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Last updated: Fri. Jul. 04, 2014 - 08:59 am EDT

Daoud Tchair, new American from Chad

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Daoud H.Tchari, 46, has been in this country since 1998. But it has only been within the past few years he has been able to become a U.S. citizen.

A native of Chad, Tchari first came to the country on a visitor visa in 1998. Then he met and fell in love with an American woman. The couple married in 2001. At that time he went to an immigration office to apply for a Green Card so he could go to university. The only problem was he had lost his passport and when a worker ran his name through the system he didn’t show up.

So began a six-year struggle with Immigration to get the department to recognize his status. It was lawyer after lawyer and application after application,he said. He was finally able to straighten out the mess when it was discovered his name had been reversed by an immigration official when he entered the country. Chad is a French country and the names on passports are in a different order than they are in the United States. That's why every time they searched his name in the system they didn't find him, he said. Finally an employee who was experienced with this type of problem checked. Sure enough there he was, and within three weeks he had his Green Card.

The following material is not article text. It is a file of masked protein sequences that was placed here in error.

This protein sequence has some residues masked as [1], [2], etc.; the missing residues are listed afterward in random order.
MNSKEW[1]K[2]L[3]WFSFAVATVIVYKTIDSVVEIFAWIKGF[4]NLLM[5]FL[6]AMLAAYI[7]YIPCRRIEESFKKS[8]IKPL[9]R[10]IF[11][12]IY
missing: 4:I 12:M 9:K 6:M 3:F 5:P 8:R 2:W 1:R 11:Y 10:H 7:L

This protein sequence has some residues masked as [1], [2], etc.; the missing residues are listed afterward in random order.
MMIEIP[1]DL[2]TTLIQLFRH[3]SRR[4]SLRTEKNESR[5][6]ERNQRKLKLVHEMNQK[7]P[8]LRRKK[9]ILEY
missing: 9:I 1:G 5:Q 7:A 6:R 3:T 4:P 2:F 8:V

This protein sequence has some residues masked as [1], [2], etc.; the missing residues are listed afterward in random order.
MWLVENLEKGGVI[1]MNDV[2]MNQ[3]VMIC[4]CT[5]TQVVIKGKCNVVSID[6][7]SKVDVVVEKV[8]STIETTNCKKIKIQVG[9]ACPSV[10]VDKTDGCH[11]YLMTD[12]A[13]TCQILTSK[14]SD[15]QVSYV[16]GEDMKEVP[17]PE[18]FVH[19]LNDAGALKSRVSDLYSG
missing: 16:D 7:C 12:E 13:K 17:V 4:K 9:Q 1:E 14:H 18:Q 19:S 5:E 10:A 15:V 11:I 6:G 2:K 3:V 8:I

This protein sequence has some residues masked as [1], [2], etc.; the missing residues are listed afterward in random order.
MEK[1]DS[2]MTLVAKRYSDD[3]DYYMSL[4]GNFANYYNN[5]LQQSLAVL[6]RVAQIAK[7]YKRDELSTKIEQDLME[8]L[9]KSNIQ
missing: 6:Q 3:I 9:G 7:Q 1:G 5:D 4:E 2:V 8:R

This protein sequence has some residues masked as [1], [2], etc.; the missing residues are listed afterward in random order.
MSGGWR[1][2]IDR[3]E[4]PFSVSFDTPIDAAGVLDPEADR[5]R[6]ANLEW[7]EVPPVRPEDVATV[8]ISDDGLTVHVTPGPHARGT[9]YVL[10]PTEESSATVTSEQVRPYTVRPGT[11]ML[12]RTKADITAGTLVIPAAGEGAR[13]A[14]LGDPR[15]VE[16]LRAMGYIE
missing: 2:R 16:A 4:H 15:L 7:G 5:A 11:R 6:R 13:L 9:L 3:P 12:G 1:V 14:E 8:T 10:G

But shortly afterward his marriage fell apart and he was told he would have to wait another five years to take the citizenship test because he was no longer married to U.S. citizen.

In 1998 after he had received his documentation he went back to Chad to visit with his family. While he was there he spent some time with the United Nations aid workers and observed what a struggle it was for people to communicate.

Tchari said the U.N. had sent over Americans who could not speak the language and whenever they wanted to handle a crisis situation they had to wait for an interpreter to show up. Already fluent in three languages Tchari told the workers he would like to work for them and wanted to know what sort of degree he would need to be hired by the U.N. They told him to get a degree in sociology and several certificates including peace studies and conflict resolution. He took their advice and came back to attend IPFW, where he earned a degree in sociology and the essential certificates. He recently applied to the U.N. and is waiting to find out if he has been hired.

In the meantime, he works part time for Crime Victim Care of Allen County, a nonprofit that helps immigrants and refugees who have been victims of crime. Tchari said becoming a U.S. citizen has enabled him to get the education he needed to help others in crisis.

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